@Ates: Yes: e.g. if your loop index is a signed integer type, optimizers will generate more efficient loop code because they don't have to worry about doing the expected thing in the face of overflow. – Hurkyl Feb 18 '15 at 5:45
@Altes Goral: I like your answer but I think you should mention that char != signed char. The type "char" without "signed" or "unsinged" is implementation-defined which means that it can act like a signed or unsigned type. – FrozenTarzan May 3 at 7:18
#include <stdio.h>

int main(int argc, char** argv)
    char a = 'A';
    char b = 0xFF;
    signed char sa = 'A';
    signed char sb = 0xFF;
    unsigned char ua = 'A';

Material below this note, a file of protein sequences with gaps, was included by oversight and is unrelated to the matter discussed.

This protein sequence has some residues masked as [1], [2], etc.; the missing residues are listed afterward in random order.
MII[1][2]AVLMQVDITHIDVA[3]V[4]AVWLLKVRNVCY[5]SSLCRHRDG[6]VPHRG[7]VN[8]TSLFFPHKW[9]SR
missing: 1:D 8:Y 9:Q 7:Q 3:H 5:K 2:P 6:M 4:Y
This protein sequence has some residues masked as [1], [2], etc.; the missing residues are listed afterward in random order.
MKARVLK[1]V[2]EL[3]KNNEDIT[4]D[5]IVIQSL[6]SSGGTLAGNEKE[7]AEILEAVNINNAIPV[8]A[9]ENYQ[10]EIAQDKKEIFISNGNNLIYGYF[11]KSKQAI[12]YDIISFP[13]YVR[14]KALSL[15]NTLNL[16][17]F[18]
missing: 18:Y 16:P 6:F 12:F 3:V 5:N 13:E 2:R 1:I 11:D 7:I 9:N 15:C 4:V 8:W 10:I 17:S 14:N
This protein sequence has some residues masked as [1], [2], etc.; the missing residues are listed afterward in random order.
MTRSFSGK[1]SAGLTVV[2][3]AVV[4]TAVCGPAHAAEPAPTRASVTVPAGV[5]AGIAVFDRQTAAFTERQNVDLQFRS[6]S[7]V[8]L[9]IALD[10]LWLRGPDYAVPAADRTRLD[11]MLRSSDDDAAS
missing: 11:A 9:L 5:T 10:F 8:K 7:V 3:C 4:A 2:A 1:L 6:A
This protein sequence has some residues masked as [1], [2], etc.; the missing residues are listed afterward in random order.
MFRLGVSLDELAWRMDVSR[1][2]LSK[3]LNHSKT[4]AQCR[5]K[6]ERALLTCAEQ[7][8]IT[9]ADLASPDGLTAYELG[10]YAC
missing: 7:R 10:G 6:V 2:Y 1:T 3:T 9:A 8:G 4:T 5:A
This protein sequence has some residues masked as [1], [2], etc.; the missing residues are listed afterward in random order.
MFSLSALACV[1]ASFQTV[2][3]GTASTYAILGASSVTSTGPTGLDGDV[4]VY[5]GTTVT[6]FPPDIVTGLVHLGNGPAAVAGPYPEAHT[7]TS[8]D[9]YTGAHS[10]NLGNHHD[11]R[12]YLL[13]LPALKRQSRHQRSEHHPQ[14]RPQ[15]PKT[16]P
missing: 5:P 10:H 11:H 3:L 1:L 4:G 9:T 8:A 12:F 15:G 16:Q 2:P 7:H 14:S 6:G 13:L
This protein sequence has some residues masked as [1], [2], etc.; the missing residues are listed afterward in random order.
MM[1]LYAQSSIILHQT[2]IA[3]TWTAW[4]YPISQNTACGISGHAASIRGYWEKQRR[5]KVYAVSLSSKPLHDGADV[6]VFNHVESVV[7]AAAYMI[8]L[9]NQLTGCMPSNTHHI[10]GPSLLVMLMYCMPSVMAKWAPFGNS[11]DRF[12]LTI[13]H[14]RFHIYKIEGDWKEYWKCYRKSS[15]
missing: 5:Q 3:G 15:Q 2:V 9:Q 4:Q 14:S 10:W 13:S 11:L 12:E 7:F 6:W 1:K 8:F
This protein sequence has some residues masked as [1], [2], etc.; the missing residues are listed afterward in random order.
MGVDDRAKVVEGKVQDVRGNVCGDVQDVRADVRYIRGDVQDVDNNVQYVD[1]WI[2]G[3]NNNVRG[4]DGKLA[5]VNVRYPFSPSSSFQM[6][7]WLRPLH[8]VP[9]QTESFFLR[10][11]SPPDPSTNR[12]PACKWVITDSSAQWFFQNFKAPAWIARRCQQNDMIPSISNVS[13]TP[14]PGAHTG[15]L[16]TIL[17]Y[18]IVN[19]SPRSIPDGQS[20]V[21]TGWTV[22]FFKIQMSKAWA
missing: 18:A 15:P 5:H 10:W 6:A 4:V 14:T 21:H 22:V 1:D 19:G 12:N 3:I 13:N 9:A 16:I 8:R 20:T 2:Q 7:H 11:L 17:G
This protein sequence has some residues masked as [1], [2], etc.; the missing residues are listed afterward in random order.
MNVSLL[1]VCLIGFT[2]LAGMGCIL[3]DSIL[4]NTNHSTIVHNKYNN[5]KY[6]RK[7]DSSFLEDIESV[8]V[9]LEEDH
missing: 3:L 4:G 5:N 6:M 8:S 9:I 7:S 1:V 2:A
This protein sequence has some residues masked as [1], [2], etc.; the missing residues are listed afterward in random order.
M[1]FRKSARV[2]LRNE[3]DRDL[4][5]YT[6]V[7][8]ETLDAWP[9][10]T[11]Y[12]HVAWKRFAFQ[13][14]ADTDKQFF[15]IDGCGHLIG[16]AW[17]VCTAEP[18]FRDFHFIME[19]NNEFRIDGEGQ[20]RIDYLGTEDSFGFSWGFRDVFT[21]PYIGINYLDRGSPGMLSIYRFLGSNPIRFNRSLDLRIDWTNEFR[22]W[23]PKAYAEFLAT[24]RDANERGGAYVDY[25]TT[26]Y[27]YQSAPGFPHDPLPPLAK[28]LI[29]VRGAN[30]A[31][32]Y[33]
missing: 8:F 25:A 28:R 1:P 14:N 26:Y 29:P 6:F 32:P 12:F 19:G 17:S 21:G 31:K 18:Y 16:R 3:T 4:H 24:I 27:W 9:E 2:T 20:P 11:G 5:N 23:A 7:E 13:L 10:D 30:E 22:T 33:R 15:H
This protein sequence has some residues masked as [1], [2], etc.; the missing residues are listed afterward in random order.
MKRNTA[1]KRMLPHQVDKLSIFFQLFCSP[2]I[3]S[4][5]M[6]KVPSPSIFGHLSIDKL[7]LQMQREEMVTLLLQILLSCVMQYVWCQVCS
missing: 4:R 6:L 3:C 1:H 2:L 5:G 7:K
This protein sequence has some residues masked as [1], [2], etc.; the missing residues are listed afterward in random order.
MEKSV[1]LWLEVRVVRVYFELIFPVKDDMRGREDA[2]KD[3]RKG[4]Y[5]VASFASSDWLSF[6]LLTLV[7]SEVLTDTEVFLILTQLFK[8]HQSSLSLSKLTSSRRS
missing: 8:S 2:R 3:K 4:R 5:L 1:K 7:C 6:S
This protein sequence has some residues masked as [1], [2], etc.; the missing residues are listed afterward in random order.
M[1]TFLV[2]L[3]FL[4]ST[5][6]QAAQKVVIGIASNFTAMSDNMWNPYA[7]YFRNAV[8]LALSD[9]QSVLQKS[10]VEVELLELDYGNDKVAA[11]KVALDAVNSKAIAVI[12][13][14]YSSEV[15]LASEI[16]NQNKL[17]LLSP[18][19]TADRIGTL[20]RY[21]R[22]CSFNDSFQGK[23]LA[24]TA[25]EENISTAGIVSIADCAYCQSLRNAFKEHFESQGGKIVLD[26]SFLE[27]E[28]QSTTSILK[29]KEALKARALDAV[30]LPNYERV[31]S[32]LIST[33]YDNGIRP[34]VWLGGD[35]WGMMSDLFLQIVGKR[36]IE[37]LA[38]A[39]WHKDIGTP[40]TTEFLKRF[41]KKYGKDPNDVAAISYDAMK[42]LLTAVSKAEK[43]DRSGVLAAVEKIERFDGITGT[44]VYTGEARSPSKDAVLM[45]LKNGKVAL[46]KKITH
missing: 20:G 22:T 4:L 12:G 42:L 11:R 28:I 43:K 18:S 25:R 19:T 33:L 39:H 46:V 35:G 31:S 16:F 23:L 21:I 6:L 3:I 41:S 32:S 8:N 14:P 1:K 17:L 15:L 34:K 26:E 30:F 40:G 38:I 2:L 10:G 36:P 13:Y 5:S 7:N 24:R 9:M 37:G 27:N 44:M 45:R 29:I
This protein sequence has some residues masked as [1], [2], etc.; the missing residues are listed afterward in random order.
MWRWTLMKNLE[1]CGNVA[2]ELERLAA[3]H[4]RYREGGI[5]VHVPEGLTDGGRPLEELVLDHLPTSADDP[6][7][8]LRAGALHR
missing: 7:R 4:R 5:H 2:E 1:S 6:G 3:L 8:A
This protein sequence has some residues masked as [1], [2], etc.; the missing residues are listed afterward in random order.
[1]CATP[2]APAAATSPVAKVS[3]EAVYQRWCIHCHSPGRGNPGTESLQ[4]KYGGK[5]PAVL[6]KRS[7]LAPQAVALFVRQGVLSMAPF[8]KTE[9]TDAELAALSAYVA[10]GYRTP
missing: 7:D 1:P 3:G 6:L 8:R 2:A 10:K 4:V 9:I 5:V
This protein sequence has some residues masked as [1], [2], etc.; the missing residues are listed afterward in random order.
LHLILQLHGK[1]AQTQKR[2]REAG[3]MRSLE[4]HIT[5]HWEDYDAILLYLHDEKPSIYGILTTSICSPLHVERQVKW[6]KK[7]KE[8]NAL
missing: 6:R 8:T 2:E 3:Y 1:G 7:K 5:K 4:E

unsigned char ub = 0xFF;
    printf("a > b: %s\n", a > b ? "true" : "false");
    printf("sa > sb: %s\n", sa > sb ? "true" : "false");
    printf("ua > ub: %s\n", ua > ub ? "true" : "false");
    return 0;

[root]# ./a.out
a > b: true
sa > sb: true
ua > ub: false

It's important when sorting strings.

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"By default, char is signed" As the OP said - that is implementation defined. – Steve Fallows Jan 16 '09 at 18:13

There are a couple of difference. Most importantly, if you overflow the valid range of a char by assigning it a too big or small integer, and char is signed, the resulting value is implementation defined or even some signal (in C) could be risen, as for all signed types. Contrast that to the case when you assign something too big or small to an unsigned char: the value wraps around, you will get precisely defined semantics. For example, assigning a -1 to an unsigned char, you will get an UCHAR_MAX. So whenever you have a byte as in a number from 0 to 2^CHAR_BIT, you should really use unsigned char to store it.